David Leddy’s Sub Rosa
Atmospheric, immersive Victorian promenade horror story
This article is from 2010.
David Leddy’s Sub Rosa was originally created for the dark nooks and crawlspaces of Glasgow’s Citizens Theatre. But its new home, the symbol-festooned Masonic Lodge in the heart of Edinburgh’s New Town, is such a perfect fit for the Victorian gothic promenade piece, you feel Leddy could have written the show this space in mind. It’s a veritable TARDIS of a building that gradually opens out into bigger, yet more impressive rooms as a series of larger-than-life theatrical ghosts gradually unburden themselves of the horrific tale of chorus girl Flora McIvor.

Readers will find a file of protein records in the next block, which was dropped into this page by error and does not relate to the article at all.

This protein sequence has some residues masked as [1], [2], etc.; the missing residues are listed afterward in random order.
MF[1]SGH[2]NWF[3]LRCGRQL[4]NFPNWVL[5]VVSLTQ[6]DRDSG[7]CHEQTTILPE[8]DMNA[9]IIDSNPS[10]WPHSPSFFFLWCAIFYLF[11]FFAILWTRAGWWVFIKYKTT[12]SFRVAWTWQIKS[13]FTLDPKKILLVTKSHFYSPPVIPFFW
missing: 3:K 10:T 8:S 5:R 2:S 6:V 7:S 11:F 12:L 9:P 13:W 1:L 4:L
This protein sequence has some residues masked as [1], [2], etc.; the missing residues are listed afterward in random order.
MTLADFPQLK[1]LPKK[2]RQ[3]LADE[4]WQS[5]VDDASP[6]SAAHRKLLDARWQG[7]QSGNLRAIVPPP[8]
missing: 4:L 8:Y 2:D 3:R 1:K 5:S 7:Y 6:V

Sub Rosa is a typically immersive piece of theatre from Leddy, and, while the building itself effortlessly provides its own stair-creaking atmosphere, every effort has been made to transport the audience to another realm, from the pungent lavender balm in strongman Svaty Václav’s dressing room, to the rows of costumes and hair-pieces in wig master Angus MacNeil’s workroom. The tight space brings allows the audience to appreciate the compelling detail and nuances of the performances. If it all feels a little rarefied Leddy’s pure form of theatre is to be welcomed in a climate dominated by variable verbatim pieces gleaned from news cuttings.
Hill Street Theatre, 226 6522, until 30 Aug (not 17, 24), every 20 mins from 10.20–11.20pm & midnight–12.40am, £10–£15.